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The Step-Winkle

One of the many contributions of the late Terence Reese was the naming of certain squeeze endings. I especially like his colorful terminology — words like “stepping-stone” and “winkle” are esoterically pleasing and easy to remember.

This month’s deal occurred last week in a practice match for the Boston Nationals. The unusual ending combined two Reese-named devices, so I have dubbed it the “step-winkle” in his honor.

6 NT by South

E-W Vul
S A K J 8 4 3
H Q J 4
D A 4
C 9 2
S 9 7 6 5 2
H 9 6 5 2
D J 10
C K 5
TableS
H K 10 8 7
D 8 7 6 3 2
C Q 10 7 3
Lead: D JS Q 10
H A 3
D K Q 9 5
C A J 8 6 4

West

Pass
Pass
All Pass
North

2 H
5 NT
East

Pass
Pass
South
1 NT
2 S
6 NT

After a routine Jacoby transfer bid, North’s jump to 5 NT said “pick a slam” and South chose 6 NT since he had only a doubleton spade. Scoring was matchpoints so the extra 10 points could be crucial.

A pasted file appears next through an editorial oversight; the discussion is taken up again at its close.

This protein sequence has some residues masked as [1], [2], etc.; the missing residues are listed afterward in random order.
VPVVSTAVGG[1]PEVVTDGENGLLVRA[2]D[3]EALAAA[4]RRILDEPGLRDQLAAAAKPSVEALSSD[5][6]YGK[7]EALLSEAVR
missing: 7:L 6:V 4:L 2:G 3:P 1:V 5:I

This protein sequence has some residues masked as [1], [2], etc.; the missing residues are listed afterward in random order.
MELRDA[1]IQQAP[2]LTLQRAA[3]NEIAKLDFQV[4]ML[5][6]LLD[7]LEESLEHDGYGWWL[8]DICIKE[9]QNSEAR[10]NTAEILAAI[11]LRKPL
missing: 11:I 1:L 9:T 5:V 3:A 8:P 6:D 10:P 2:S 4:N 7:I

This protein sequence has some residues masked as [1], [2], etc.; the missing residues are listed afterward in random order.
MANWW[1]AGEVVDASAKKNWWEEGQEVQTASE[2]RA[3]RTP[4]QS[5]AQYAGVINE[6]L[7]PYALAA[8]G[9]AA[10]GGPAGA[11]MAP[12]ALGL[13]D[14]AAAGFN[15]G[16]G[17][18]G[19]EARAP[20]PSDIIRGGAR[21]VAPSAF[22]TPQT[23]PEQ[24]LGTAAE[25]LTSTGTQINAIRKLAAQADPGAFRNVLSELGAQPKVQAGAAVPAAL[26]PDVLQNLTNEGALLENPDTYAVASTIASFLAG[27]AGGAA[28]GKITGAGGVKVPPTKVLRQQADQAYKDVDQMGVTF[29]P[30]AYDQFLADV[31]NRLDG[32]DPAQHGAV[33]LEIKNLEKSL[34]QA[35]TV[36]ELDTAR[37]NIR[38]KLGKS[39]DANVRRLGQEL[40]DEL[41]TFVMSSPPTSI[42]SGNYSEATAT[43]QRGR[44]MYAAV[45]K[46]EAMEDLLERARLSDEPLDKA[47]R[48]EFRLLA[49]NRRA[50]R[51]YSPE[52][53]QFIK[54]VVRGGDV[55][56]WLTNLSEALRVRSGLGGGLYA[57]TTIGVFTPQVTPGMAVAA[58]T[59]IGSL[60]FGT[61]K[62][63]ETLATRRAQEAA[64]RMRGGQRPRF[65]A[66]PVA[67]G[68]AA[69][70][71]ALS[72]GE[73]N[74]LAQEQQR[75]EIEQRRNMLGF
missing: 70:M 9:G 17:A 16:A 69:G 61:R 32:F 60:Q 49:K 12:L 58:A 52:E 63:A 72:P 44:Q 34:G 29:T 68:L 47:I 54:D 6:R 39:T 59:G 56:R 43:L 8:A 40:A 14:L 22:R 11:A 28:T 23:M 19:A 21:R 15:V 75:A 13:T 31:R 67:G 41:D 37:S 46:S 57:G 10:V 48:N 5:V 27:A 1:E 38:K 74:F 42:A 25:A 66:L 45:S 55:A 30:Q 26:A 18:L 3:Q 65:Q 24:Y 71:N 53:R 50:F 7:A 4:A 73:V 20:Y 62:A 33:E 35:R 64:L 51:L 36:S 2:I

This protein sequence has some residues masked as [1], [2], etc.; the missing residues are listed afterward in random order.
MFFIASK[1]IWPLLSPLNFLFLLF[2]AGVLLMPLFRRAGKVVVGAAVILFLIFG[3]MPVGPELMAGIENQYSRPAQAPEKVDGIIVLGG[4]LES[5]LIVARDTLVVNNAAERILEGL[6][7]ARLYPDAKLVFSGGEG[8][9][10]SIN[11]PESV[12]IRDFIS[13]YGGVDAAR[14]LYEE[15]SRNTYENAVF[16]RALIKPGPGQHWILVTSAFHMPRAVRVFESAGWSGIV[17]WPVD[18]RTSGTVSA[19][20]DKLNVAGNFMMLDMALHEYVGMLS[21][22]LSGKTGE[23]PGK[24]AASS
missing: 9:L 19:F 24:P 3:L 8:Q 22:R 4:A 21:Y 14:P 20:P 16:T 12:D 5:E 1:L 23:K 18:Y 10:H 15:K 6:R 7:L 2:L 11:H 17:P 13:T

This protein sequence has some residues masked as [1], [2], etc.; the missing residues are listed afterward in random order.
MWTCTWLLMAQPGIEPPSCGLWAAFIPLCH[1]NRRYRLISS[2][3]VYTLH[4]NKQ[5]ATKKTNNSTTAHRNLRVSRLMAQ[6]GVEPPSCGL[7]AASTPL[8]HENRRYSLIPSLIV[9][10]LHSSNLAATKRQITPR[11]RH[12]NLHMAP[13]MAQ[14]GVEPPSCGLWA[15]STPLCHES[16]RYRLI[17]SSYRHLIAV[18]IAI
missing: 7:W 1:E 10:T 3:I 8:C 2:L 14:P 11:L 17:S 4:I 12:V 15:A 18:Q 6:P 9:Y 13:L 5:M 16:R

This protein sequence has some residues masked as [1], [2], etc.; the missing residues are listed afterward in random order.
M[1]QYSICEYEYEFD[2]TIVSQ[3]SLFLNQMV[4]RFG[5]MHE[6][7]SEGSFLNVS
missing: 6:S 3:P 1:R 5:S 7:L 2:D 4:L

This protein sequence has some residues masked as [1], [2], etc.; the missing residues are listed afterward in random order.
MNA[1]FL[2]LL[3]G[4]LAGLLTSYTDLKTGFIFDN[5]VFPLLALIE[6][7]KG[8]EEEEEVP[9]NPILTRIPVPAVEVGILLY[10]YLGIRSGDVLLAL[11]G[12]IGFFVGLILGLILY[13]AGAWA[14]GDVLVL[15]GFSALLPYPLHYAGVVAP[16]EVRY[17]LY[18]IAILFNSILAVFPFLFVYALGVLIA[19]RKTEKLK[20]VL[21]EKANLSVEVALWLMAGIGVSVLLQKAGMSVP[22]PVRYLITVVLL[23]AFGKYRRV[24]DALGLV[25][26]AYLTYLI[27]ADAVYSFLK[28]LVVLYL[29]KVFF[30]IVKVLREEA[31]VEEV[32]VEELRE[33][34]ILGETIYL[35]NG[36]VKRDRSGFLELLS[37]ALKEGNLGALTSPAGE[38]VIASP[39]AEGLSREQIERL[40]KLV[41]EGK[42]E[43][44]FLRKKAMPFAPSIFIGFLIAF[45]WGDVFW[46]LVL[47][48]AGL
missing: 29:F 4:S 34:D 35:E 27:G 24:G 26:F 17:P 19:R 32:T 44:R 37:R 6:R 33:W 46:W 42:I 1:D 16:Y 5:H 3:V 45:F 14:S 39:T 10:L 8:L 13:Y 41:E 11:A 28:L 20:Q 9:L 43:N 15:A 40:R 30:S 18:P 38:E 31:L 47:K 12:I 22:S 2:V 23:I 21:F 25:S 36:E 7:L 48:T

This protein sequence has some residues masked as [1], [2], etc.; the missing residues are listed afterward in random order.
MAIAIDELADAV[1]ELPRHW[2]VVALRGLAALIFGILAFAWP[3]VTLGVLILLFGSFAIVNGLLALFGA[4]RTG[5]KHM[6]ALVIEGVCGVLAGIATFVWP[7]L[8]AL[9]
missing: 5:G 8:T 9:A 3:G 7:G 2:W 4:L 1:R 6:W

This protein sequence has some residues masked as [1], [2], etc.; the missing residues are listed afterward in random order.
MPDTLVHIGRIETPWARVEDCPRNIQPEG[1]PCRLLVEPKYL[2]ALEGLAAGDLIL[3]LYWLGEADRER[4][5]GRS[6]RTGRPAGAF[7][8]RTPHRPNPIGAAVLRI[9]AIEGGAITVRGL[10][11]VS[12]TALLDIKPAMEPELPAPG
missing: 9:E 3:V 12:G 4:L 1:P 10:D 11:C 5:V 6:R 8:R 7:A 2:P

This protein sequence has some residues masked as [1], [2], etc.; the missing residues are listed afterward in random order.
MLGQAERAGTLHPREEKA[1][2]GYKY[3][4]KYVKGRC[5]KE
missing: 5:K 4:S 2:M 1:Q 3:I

West led the D J and declarer won the ace in dummy. This is the correct matchpoint play to retain chances for an overtrick. (At IMPs the diamond should be won in hand, but even this would not ensure 12 tricks.) Next came the H Q which held, then a spade to the queen as East pitched a diamond. Ouch! The 5-0 break blocked the run of the suit.

Declarer now cashed his diamonds (the 10 was likely to fall in view of West’s spade length); West pitched two hearts, and declarer threw a spade and a heart from dummy. Enter the step-winkle: Declarer next led the ace of clubs. If West played low, declarer would cash the H A and S 10 then exit with a club, using West as a stepping-stone to reach dummy. After some thought, West unblocked the C K under the ace. Now declarer overtook the S 10 to reach dummy, and eventually led a club toward the jack for a 12th trick.

[Addendum: As played, 6 NT could have been defeated if East does not pitch a diamond on the first spade lead. Then, after West unblocks the C K, East will have a long diamond to cash. Thanks to Jim Patrick for noting this.]

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© 1999 Richard Pavlicek